On March 27, 2012, ALJ Charles E. Bullock issued the public versions of Order No. 36 and Order No. 37 (dated March 16, 2012) concerning motions to compel filed by the Complainant Vizio, Inc. (“Vizio”) in Certain Digital Televisions and Components Thereof (337-TA-789).
By way of background, the investigation is based on a complaint filed by Vizio alleging violation of Section 337 in the importation into the U.S. and sale of certain digital televisions and components thereof that infringe several U.S. Patents. See our June 21, 2011 post for more details.
According to Order 36, Vizio filed a motion to compel Respondent Curtis International, Inc. (“Curtis”) to respond to outstanding requests for admission (or deem them admitted) and to provide a witness for deposition. Vizio argued that Curtis had not filed any responses to date to Requests for Admission filed in January 24, 2012 and failed to provide a deposition witness after agreeing to do so. In short, “since the withdrawal of Curtis’ counsel on January 30, 2012, Curtis has failed to participate in this litigation.” Commission Investigative Staff (“OUII”) filed a motion in support of Vizio. The other Respondents in the case responded without taking a position, requesting that any admissions deemed to be admitted should be deemed admitted solely against Curtis. Curtis did not file a response.
ALJ Bullock agreed that the requested discovery was relevant and permissible, and since Curtis failed to respond to Vizio’s motion, “Curtis has waived its right to object.” The ALJ granted Vizio’s motion, giving Curtis five days to respond. Relying on 19 C.F.R. § 210.32(c), the ALJ also determined “should Curtis fail to respond to Vizio’s First Set of Requests for Admission, Curtis shall be deemed to have admitted the matters set forth therein.”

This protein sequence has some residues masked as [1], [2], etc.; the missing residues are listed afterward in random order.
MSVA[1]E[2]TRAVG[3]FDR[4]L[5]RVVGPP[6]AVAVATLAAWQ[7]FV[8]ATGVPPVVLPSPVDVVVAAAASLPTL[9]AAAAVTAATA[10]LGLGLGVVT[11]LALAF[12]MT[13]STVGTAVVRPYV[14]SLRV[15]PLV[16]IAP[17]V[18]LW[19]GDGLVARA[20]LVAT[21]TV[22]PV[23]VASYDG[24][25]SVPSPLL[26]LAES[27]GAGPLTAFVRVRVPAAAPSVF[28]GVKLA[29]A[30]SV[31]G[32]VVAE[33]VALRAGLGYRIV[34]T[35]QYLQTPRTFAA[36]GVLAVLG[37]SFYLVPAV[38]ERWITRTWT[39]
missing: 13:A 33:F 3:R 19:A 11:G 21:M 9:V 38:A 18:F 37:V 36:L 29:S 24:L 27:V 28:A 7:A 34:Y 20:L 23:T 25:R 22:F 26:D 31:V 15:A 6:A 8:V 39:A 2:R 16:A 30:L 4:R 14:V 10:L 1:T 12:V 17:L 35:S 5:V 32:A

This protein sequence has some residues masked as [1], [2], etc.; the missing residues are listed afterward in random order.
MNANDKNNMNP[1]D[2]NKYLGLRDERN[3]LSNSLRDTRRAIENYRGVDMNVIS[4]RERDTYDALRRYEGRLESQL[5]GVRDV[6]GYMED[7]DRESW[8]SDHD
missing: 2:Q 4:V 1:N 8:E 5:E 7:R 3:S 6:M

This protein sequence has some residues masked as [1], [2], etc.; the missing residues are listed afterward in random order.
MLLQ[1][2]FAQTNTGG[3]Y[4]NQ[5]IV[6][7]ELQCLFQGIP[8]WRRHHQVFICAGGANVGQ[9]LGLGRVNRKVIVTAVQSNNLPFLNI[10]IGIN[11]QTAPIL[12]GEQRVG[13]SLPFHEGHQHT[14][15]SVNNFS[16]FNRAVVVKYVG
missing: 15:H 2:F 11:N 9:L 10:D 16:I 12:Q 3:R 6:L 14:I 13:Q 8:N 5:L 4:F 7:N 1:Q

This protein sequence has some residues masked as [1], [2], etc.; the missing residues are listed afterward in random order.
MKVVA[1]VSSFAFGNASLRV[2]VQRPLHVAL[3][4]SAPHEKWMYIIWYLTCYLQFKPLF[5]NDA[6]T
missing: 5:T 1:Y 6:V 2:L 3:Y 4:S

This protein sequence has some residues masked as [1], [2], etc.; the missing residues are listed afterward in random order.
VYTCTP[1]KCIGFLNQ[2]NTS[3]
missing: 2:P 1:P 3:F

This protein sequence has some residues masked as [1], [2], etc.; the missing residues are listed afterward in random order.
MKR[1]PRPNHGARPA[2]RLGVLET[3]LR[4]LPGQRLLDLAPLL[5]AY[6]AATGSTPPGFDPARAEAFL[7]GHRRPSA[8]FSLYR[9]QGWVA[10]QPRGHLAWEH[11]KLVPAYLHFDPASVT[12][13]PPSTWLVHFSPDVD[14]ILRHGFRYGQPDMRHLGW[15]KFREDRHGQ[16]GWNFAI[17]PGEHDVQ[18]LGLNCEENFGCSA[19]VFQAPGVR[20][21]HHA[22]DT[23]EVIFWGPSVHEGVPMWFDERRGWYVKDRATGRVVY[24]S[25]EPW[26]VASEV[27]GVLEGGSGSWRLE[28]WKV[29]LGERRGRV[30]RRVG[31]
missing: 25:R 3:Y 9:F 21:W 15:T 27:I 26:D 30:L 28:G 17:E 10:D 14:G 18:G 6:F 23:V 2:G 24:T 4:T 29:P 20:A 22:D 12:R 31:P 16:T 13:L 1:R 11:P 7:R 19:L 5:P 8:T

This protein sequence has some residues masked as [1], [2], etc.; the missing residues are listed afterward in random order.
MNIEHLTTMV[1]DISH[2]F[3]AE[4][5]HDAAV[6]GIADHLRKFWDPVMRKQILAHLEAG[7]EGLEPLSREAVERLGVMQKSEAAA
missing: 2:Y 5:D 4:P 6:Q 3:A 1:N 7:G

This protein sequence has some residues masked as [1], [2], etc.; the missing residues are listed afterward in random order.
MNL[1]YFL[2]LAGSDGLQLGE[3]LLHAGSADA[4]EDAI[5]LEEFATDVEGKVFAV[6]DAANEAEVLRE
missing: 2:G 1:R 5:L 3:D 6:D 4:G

According to Order 37, Vizio moved to compel Respondent Renesas Electronics Corporation (“Renesas”) to produce information and documents related to foreign sales, development, marketing, and advertising of the accused products, claiming that Renesas improperly refused to do so on the basis of relevance. Vizio argued that Commission precedent is clear that sales to foreign customers are relevant and discoverable. Renesas opposed the motion, arguing that it had provided all necessary information and that Vizio sought this discovery not because it related to sale for importation, but merely to harass its customers. OUII supported Vizio’s motion, noting that Vizio is entitled to discovery into Renesas’ foreign sales because importation of the accused Renesas products remained a disputed issue in the investigation.
ALJ Bullock determined that the requested discovery is relevant, or at least reasonably calculated to lead to the discovery of admissible evidence. The ALJ noted in particular that, where the issue of importation is in dispute, a complainant “is generally entitled to discovery regarding the identity of a respondent’s foreign customers as well as information regarding sales to foreign customers.” As such, ALJ Bullock granted Vizio’s motion, and gave Renesas five days to supplement its discovery responses and productions in relation to foreign customers and sales.